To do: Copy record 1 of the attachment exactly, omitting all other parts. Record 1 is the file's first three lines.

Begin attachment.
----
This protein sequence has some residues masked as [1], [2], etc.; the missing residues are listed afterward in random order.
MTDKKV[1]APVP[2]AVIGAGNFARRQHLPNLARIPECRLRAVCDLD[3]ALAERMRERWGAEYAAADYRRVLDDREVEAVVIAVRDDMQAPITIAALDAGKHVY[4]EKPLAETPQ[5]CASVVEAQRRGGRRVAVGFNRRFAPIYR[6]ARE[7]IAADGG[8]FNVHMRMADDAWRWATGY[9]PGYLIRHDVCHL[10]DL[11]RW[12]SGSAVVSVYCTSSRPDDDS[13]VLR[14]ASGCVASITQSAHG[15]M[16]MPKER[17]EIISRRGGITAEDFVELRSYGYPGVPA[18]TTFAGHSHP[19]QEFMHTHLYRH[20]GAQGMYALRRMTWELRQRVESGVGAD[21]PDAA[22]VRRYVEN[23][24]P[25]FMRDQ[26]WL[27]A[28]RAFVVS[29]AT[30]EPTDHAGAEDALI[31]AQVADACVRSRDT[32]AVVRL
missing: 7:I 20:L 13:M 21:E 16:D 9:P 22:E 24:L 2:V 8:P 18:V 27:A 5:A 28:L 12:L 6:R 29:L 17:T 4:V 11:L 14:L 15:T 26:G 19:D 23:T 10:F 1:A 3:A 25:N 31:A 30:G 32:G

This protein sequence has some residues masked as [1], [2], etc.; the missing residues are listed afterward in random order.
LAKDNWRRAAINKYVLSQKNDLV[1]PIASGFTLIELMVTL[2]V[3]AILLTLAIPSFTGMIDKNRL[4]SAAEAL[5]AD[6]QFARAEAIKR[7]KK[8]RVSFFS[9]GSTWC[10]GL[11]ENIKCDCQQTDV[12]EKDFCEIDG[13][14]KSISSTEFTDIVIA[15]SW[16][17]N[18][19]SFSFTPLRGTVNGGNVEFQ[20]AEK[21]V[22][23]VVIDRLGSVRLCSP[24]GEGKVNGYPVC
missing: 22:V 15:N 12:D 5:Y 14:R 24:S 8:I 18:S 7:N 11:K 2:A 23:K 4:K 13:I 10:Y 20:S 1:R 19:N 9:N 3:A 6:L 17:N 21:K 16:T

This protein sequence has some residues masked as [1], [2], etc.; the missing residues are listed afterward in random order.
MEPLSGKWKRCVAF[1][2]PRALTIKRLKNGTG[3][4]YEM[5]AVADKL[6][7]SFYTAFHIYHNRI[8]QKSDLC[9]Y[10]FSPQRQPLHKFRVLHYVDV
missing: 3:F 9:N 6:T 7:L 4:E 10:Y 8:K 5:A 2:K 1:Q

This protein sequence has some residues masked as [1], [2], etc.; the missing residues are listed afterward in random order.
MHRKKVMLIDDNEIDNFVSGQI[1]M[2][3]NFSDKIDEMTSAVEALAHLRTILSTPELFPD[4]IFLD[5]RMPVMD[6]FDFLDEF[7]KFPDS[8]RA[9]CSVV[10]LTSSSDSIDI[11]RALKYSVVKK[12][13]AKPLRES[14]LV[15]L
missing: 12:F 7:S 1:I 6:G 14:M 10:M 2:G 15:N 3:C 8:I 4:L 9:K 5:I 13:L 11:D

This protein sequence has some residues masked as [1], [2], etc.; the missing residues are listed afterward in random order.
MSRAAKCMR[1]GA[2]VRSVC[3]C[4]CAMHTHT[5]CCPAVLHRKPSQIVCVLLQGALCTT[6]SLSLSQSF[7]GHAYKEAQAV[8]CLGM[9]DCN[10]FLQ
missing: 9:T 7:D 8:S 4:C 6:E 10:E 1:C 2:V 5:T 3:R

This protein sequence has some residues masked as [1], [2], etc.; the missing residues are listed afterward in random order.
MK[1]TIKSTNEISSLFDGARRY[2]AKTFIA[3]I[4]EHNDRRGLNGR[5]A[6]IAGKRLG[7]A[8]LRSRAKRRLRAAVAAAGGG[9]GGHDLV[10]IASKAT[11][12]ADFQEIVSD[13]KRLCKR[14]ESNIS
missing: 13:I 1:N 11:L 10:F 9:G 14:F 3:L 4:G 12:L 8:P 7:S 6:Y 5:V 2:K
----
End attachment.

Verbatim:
This protein sequence has some residues masked as [1], [2], etc.; the missing residues are listed afterward in random order.
MTDKKV[1]APVP[2]AVIGAGNFARRQHLPNLARIPECRLRAVCDLD[3]ALAERMRERWGAEYAAADYRRVLDDREVEAVVIAVRDDMQAPITIAALDAGKHVY[4]EKPLAETPQ[5]CASVVEAQRRGGRRVAVGFNRRFAPIYR[6]ARE[7]IAADGG[8]FNVHMRMADDAWRWATGY[9]PGYLIRHDVCHL[10]DL[11]RW[12]SGSAVVSVYCTSSRPDDDS[13]VLR[14]ASGCVASITQSAHG[15]M[16]MPKER[17]EIISRRGGITAEDFVELRSYGYPGVPA[18]TTFAGHSHP[19]QEFMHTHLYRH[20]GAQGMYALRRMTWELRQRVESGVGAD[21]PDAA[22]VRRYVEN[23][24]P[25]FMRDQ[26]WL[27]A[28]RAFVVS[29]AT[30]EPTDHAGAEDALI[31]AQVADACVRSRDT[32]AVVRL
missing: 7:I 20:L 13:M 21:E 16:D 9:P 22:E 24:L 2:V 8:P 18:V 27:A 5:A 28:L 12:L 6:R 29:L 17:T 4:V 11:L 14:L 15:T 26:G 19:D 23:T 10:F 1:A 3:A 25:N 31:A 30:G 32:G